1) DDD stands for:
a) The 2009, eco-friendly version of the pesticide “DDT”
b) Pamela Anderson’s bra size (now that she’s had a breast reduction)
c) a cutsie way to refer to “3-D” movies
d) the name of this blog.
2) “NAG” refers to
a) the HH’s endearing nickname for me;
c) a healthy way of eating that includes whole, unprocessed, organic foods.
3) Ricki’s favorite food is:
d) all of the above
a) Lon Chaney
b) Lewis Carroll
c) Love Chocolate!
5) Complete this phrase: “Rocker Guy (He of the —)”
a) broken guitar
b) off his rocker
c) rock collection
d) black leather pants
6) Ricki loves blogging because:
a) of all the amazing people she’s “met” in the blog world
b) it’s always fun to read other blogs and learn about new foods
c) reading your comments on her blog is the high point of her day (truly)
d) YOU GUYS ARE SIMPLY THE BEST!
I’m sure you all got an “A”! Have a great time at the Oscars, all, and see you in a week or so! 😉
Last Year at this Time: My Favorite Mistake: Savory Filled Breakfast Crepes
© 2009 Diet, Dessert and Dogs
February 14, 2009
“Mum, I heard it’s Valentine’s Day, so I’m practising my best come-hither look. . . do you think that cute Henry will notice? In the meantime, would you mind peeling me a grape?” **
“Hey, Elsie, is this how you do it? How’s this, huh? What do you think? Is this come hither? Huh? Well, I don’t like grapes, anyway. Sigh.”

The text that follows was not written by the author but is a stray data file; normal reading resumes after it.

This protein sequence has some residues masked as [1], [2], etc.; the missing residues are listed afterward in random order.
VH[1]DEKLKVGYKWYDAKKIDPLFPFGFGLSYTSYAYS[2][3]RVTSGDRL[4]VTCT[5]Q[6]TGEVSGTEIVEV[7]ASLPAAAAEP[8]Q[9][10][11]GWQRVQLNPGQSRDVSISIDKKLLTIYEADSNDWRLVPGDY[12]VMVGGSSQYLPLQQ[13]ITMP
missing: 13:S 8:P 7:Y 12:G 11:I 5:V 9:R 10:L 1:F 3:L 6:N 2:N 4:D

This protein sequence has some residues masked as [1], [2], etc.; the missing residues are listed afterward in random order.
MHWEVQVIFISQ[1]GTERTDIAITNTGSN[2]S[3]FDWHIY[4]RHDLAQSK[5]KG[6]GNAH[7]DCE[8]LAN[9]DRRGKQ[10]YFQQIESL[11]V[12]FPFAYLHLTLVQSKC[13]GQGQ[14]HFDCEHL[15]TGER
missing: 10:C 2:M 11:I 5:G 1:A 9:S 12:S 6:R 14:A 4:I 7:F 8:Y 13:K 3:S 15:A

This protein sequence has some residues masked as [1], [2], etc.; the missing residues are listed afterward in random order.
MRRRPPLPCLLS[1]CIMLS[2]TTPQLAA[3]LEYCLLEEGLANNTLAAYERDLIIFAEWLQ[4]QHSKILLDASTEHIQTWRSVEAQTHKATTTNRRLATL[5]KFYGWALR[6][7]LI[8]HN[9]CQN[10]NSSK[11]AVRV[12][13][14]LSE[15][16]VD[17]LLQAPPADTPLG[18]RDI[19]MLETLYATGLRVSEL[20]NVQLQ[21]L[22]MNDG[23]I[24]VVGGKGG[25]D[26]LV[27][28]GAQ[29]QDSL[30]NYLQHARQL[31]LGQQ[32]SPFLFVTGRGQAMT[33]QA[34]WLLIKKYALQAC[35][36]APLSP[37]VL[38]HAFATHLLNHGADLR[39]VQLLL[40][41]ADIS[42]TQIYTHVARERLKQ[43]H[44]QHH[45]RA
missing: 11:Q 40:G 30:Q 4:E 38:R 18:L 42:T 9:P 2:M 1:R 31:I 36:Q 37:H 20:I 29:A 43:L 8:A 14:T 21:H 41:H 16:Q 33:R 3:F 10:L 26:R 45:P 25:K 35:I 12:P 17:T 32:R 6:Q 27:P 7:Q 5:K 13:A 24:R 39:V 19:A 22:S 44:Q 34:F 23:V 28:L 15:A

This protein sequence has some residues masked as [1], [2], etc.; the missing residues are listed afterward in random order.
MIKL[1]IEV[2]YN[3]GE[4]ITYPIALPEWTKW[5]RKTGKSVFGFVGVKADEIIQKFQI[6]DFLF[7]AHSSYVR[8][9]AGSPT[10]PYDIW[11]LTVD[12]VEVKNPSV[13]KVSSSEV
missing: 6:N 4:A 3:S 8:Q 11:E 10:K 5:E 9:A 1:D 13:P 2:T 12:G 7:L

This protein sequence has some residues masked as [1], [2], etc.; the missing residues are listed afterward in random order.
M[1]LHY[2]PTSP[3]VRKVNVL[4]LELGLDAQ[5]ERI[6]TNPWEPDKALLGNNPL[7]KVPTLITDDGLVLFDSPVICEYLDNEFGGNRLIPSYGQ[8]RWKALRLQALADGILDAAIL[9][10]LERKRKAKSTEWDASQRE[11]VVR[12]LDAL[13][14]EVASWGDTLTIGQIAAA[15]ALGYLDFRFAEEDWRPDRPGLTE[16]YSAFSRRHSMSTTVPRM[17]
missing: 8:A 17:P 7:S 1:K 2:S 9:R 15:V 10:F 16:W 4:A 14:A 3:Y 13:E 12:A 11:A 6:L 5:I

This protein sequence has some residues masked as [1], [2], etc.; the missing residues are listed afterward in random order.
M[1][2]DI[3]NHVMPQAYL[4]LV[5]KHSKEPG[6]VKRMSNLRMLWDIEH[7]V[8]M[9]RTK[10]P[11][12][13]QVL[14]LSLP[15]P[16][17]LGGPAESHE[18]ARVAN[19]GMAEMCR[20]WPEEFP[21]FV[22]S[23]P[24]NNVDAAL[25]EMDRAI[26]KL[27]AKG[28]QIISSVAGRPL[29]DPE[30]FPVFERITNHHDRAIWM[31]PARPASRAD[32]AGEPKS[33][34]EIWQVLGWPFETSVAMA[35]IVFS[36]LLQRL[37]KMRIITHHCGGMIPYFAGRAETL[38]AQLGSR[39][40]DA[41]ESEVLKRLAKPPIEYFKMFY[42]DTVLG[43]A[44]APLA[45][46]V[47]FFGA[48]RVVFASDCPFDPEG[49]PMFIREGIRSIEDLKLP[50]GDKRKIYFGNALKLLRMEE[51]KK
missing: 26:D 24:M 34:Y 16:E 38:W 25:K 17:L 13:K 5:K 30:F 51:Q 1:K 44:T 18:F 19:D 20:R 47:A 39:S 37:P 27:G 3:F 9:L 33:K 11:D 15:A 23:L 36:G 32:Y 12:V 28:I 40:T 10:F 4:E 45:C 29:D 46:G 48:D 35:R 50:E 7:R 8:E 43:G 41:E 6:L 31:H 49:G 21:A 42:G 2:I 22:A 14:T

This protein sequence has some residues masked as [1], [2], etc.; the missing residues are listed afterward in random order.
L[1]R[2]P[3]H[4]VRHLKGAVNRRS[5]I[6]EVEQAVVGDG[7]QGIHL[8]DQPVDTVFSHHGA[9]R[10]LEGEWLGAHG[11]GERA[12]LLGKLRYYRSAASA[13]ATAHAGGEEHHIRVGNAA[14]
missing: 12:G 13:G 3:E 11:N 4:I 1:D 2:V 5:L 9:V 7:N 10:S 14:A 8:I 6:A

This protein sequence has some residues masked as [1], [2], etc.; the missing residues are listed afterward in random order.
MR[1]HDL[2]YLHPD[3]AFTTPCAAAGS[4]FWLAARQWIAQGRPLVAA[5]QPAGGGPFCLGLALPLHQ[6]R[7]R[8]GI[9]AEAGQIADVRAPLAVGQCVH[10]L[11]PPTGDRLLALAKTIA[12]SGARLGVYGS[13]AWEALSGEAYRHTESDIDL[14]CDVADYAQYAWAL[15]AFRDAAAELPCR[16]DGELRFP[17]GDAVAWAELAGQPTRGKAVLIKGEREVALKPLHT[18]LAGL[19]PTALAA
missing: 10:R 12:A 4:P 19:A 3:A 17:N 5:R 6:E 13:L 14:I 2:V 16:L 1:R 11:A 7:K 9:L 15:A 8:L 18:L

** Yes, I know grapes should never be fed to dogs. The references was for quoting song lyric purposes only.
Happy Valentine’s Day!! 🙂
December 25, 2008
To everyone celebrating today, whether Christmas or just time off–
Hope your holidays are joyful, relaxing, fun, filled with delicious food and in the company of loved ones!
[NB. No dogs were harmed in the making of this photo, despite the fact that Chaser looks like a terrified deer in the headlights. She really is a drama queen.]
“Oh, Mum, I always thought I was royalty! Tell my subjects that Elsie and I send our very best wishes, too! And I just can’t wait to go out and romp in the snow this holiday! And maybe you and Dad got us some new toys this holiday, wouldn’t that be great? And maybe we can get to go for some extra walks over the–“
“Zip it, Chaser, or we’ll never get that treat Mum promised us for wearing these ridiculous hats. *Sigh.*”
December 10, 2008
Mi Mum tuk off th kone becuz i wuz so sad. **
Now Im happee I playd with Chsr tody. But she bits my ear maybee i shud put th kone bak on.
Thnks for asking abut me. Wht grate blog buddys yu all are.
**Also becuz i kept hittng th wall and got stuk on the stairs.
November 25, 2008